Part of the added weight comes from HP's battery choice, a 56 watt hour cell. Compare that with the 52 watt hour battery in the Dell XPS13 2015 and the 45 watt hour cell in the Asus Zenbook UX305.
HP says the Spectre x360 will give you 12.5 hours of battery life during office drone tasks, or 10 hours of web browsing. To get this battery life, HP says it made little changes like eliminating a hard drive activity LED. But perhaps the most eyebrow-raising "feature" of the Spectre x360 is that HP worked hand-in-hand with Microsoft to tune and optimize the new laptop.
Think of the Spectre x360 as the fifth Beatle
It's hard not to think of HP's new Spectre x360 as the fifth Beatle — or maybe the fifth Surface of Microsoft's lineup.
That's because the sexy Spectre x360 was built with unprecedented input from Microsoft. How closely did the two work? So closely that Microsoft engineering general manager Gabe Aul told us that "HP has gone all in" with Microsoft on the design of the Spectre x360.
"We worked in an open and more collaborative way than any one else," Aul said.
Microsoft labs helped tune drivers and firmware, and provided feedback on design changes. Microsoft techs even found a problem with the laptop's hinge sensor that was chewing up battery life. HP concedes this would probably have gone unnoticed.
Much of Microsoft's input to OEMs concerns the manufacturer's Windows build. Aul said that sometimes an OEM will submit an OS build to Microsoft for analysis, but by the time the laptop is launched, the build will have changed and the input from Microsoft will be of no use.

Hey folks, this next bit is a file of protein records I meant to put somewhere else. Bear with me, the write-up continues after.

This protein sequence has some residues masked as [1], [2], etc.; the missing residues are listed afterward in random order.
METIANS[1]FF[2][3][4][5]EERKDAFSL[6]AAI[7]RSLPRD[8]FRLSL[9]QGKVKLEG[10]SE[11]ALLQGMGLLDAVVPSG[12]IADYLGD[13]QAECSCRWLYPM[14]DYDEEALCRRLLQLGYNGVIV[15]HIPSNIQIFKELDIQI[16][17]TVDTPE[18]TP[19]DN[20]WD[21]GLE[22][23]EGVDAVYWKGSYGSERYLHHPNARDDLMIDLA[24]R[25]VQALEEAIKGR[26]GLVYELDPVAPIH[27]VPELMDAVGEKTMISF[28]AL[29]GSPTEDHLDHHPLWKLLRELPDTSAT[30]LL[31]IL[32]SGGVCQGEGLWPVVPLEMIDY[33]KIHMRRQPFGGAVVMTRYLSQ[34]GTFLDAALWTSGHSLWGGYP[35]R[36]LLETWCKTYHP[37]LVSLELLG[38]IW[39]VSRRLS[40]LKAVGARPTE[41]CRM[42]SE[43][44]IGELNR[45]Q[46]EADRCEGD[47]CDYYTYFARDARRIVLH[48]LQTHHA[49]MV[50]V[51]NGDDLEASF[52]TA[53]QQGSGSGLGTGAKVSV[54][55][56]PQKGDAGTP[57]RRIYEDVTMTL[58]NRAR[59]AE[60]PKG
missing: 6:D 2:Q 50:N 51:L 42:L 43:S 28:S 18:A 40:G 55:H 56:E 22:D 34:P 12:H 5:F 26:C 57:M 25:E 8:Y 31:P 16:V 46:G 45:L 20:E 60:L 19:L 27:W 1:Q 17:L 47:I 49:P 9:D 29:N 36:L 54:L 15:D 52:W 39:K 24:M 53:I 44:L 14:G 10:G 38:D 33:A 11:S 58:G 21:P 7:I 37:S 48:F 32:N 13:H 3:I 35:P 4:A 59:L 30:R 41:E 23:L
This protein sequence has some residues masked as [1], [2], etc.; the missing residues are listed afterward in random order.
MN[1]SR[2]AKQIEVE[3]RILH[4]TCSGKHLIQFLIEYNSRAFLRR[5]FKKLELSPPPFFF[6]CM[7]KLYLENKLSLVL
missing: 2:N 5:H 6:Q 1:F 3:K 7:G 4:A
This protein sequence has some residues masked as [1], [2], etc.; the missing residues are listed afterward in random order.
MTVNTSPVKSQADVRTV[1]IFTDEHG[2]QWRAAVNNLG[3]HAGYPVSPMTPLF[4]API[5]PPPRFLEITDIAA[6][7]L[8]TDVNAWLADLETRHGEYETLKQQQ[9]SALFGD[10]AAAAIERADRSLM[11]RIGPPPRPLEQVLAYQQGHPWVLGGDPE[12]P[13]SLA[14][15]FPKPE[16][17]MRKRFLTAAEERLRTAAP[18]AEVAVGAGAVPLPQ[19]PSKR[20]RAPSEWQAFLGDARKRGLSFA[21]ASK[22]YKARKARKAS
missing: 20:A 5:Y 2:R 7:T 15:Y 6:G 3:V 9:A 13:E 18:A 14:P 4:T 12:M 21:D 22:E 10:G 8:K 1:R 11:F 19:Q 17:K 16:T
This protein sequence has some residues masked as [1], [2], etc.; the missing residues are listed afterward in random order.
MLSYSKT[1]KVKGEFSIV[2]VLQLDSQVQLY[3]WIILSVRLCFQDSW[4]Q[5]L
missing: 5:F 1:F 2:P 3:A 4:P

But Mike Nash, an HP vice president in the personal systems group, said his company took a much more careful approach with the latest Spectre. Microsoft's lab received prototypes of the x360 at the same time as HP, and HP submitted final system images to Microsoft well before the product was done. No other OEMs have done that.
Microsoft's advice was invaluable too, Nash said. In optimizing for just a plain run-down test where the laptop sits idle with a live display, Microsoft was able to squeeze battery life from 11 hours to 16 hours.
So why aren't other vendors seeking Microsoft's advice? It's not entirely clear, but it's possible OEMs are concerned about retaining competitive advantages. For example, Nash said during testing of the Spectre x360, a bug was found in how TPM was addressed by the OS. The fix didn't just benefit HP, but all PC makers. If an OEM had found such a bug by itself, it could keep it quiet as a unique performance benefit.
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